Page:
After learning that outright military invasions, which cost the lives of U.S. soldiers, are unpopular at home, the strategists of U.S. empire now prefer regime change through hybrid warfare: manipulation of mainstream and social media to spread disinformation; the use of non-governmental organizations (NGOs) to carry out work previously done by the CIA; and when those tactics fail, all-out economic warfare.
In Latin America, Cuba and Venezuela have borne the brunt of these efforts. But since 2018, so has Nicaragua.
The Sandinista National Liberation Front (FSLN) led the Nicaraguan Revolution of 1979. In the 1980s, it brought important reforms to this impoverished country, despite the Reagan administration’s counterrevolutionary war. Since returning to office in 2007, the FSLN has brought more prosperity to more Nicaraguans than at any time in the country’s history, with massive poverty reduction and health improvements, free education, land reform, vast infrastructure projects, and newly-respected rights for women, youth, Afro-descendants and Indigenous peoples.
However, covert and overt funding by U.S. regime-change outfits for opposition media and NGOs created a small but powerful network of enemies. These sprang to action with an attempted coup in April 2018 that interrupted the peace in one of Latin America’s safest countries.
The trigger was student protests over the unlikely issue of pension reform. The protests soon became violent as a cadre of NGO- and U.S. Embassy-trained social media influencers continued to spread fake news and bring more protesters into the streets, where they were sometimes targeted by anonymous snipers.
This tactic had been used previously in Ukraine in 2014 and in the Venezuelan guarimbas of 2014 and 2017. The Nicaraguan opposition and international corporate media narrative was that the National Police were violently repressing the people.
U.S.-funded NGOs spurred “spontaneous” but eerily identical uprisings in several cities simultaneously, while the country was bombarded with messages from social media bots (a tactic that was recently replicated in the July 2021 protests in Cuba).
Government supporters were publicly tortured and murdered, and over 200 people died in three months of violence that damaged the country’s economy, before peace was reinstated in July 2018. To preserve social peace, all those implicated in the violence benefited from an amnesty in 2019.
Since then, despite the sanctions imposed by the U.S. Congress at the end of 2018, the COVID-19 pandemic, and two powerful hurricanes that landed in Nicaragua last November, the country has been on the path to economic recovery. But now the U.S. government is planning to ratchet up the economic warfare with a packet of sanctions that “targets” over half of the population.
It is important to call out this RENACER Act as a significant escalation of economic warfare that could plunge the stable Nicaraguan economy into a long-term crisis, bringing death and deprivation to the population—especially the most vulnerable, such as children, the elderly and those with chronic health conditions—as we have seen in the 39 countries targeted by U.S. unilateral coercive measures.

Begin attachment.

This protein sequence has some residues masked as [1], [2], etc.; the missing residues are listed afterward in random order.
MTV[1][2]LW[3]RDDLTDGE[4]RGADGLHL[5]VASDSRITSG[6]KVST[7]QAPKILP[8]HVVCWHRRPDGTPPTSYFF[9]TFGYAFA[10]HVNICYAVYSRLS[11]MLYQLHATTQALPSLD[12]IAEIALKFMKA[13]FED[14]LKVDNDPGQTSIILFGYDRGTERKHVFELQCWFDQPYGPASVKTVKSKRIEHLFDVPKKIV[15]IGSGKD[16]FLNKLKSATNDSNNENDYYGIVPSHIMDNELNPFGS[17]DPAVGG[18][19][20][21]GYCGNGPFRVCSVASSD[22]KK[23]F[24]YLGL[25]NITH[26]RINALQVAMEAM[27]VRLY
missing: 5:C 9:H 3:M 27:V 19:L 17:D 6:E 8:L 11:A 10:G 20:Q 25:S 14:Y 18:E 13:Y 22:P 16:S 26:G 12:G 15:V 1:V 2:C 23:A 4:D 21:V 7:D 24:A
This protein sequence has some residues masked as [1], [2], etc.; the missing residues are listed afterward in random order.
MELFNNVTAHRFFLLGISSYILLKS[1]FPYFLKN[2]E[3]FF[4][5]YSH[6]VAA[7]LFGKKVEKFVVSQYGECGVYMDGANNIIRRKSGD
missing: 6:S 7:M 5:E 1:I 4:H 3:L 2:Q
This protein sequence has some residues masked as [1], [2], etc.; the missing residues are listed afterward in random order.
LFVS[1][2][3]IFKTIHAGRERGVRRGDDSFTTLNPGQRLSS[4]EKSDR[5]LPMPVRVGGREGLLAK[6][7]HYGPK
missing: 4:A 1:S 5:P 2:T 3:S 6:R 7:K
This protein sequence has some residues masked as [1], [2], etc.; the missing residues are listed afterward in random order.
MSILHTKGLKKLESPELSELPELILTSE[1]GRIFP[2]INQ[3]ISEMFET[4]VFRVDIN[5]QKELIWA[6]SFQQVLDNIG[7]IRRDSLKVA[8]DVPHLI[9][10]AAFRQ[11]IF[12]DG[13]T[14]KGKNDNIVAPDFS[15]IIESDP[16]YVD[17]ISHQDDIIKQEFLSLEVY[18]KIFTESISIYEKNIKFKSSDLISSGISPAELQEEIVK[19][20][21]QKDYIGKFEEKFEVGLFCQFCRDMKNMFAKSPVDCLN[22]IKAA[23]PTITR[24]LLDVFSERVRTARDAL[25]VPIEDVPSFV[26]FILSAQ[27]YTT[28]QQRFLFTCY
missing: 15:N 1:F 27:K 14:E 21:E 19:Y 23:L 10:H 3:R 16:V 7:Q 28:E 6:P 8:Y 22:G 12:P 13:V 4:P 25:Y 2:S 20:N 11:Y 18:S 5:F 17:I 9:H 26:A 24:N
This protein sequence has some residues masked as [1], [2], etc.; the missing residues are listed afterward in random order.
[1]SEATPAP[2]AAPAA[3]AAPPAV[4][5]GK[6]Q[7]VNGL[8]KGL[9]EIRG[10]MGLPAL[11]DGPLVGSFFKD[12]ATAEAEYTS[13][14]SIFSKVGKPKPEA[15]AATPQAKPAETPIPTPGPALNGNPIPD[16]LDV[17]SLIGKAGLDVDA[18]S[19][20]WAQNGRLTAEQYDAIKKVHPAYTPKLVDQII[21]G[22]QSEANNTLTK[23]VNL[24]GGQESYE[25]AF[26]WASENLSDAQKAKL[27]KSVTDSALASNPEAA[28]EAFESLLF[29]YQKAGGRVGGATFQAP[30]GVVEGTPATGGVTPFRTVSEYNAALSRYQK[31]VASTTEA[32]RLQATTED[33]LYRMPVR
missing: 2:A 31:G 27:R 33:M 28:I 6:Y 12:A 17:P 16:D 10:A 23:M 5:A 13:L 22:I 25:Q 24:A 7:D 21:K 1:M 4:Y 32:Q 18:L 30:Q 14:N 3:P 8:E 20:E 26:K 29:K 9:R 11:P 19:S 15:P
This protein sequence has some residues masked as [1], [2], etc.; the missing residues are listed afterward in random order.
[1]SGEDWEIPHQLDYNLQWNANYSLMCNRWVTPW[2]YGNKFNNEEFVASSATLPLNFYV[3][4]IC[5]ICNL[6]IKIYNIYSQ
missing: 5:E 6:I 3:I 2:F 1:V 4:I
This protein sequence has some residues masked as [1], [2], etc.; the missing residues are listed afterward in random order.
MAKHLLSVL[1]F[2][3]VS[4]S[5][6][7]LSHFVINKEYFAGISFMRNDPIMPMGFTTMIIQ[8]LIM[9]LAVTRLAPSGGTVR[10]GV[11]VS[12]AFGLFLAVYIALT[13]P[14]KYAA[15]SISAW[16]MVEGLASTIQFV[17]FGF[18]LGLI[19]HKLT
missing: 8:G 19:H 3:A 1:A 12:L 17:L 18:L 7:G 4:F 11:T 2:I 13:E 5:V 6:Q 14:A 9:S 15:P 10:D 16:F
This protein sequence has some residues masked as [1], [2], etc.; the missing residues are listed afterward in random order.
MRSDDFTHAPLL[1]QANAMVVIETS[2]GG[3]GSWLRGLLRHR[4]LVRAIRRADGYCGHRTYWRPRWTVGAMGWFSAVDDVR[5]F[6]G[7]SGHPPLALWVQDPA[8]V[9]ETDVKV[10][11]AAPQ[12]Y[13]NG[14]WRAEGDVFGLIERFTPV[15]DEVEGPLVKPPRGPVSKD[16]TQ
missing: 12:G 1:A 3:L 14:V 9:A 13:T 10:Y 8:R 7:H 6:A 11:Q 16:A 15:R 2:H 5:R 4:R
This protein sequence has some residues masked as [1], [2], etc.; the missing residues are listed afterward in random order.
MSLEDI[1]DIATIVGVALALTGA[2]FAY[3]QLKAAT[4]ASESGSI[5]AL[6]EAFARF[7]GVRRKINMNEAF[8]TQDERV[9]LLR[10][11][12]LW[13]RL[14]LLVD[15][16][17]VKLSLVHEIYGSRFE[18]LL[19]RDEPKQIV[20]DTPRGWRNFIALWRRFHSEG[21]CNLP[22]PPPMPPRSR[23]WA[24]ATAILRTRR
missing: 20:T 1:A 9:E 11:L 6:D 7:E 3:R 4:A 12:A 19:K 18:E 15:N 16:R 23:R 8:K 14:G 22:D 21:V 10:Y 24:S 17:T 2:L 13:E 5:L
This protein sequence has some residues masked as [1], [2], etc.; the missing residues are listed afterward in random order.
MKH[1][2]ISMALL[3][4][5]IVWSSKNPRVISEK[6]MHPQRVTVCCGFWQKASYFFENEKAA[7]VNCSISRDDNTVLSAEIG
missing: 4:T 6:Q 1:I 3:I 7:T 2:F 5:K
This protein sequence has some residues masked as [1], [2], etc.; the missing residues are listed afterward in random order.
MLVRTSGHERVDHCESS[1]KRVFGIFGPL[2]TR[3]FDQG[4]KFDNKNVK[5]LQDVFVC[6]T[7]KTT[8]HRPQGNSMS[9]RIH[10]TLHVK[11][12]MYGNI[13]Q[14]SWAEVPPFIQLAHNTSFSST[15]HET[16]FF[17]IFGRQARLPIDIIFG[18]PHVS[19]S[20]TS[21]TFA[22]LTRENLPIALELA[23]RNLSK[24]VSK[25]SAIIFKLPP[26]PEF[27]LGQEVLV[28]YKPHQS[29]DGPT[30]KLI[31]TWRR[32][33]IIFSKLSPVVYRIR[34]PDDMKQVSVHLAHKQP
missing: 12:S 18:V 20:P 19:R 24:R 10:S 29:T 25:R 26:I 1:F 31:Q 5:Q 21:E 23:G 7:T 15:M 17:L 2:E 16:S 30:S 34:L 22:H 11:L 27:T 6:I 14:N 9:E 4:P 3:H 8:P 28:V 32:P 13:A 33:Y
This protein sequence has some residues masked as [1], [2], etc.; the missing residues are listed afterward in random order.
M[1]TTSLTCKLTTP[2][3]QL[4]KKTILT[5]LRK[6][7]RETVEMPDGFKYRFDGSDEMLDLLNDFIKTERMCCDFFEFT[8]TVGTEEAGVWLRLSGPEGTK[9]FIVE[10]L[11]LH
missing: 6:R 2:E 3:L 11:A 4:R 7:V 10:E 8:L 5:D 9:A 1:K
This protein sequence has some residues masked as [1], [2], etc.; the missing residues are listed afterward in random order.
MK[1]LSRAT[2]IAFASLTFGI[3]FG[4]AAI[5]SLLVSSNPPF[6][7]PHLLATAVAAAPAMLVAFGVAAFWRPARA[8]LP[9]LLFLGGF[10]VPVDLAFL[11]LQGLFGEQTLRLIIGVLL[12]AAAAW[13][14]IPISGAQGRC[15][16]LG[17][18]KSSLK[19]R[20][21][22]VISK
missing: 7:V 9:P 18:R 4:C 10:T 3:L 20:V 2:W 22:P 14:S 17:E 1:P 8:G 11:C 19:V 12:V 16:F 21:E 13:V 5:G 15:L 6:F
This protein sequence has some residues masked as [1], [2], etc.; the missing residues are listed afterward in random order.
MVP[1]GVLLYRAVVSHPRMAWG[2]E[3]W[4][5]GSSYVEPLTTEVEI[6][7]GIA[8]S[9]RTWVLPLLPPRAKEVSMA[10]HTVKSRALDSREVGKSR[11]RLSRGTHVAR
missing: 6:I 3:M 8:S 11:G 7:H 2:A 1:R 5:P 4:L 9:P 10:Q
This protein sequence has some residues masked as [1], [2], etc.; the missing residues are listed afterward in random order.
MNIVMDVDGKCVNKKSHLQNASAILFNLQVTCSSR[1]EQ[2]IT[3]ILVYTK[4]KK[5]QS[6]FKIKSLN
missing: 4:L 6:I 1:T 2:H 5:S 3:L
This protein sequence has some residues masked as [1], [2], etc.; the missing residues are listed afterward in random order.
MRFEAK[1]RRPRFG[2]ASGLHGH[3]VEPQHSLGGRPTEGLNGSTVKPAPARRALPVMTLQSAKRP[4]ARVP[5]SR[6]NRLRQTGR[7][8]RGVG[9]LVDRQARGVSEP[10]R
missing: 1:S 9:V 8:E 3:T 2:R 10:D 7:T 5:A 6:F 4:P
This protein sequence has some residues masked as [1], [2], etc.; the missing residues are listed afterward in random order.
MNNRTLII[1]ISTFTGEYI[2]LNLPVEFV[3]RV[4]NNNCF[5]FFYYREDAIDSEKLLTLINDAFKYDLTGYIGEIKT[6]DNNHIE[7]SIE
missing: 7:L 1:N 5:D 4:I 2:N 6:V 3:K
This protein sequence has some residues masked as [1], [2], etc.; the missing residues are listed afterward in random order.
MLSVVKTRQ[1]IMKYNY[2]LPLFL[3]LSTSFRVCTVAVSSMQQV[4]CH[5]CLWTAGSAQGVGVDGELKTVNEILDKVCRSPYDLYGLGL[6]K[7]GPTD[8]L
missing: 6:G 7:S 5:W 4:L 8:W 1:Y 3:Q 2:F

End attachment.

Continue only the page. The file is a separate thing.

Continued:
More U.S. election interference
Additionally, a USAID plot targeting Nicaragua’s November 2021 elections was leaked from the U.S. Embassy in Managua last year. It acknowledges that the FSLN may win in a fair election, in which case a “sudden transition” (coup) would have to take place.
Aware of the havoc that could be caused by the U.S.-funded NGO and media apparatus, Nicaragua’s legislature beefed up laws to protect national sovereignty from foreign interference, adding that calling for sanctions to be imposed on the country constitutes treason.
Starting in June, about two dozen opposition activists have been jailed while under investigation, many of them for repeating violations for which they had earlier received amnesty, others for money laundering of regime-change funds, and some for publicly calling for sanctions on their homeland.
Although the corporate media claims that these are presidential candidates targeted because they could defeat President Daniel Ortega in November, the fact is that none of them had a serious following or political movement behind them, and many do not even have a political party or qualify to be candidates.
There has been no outrage at their arrests among the Nicaraguan masses, who seem rather relieved that these individuals will not be allowed to repeat the chaos and violence of 2018.
Opinion polls consistently show that the FSLN enjoys more than 60% popular support. People demonstrated this by turning out in large numbers to celebrate the 42nd anniversary of the Revolution on July 19, despite the fact that no official gatherings were held due to pandemic health measures.
It seems more than likely that the Nicaraguan Revolution’s progress will continue after the Nov. 7 elections. However, those of us in the U.S. must help it flourish by stopping Washington from inflicting economic warfare on the Nicaraguan people with new sanctions.
No coup! No sanctions! No war!
Jill Clark-Gollub is a member of Friends of Latin America.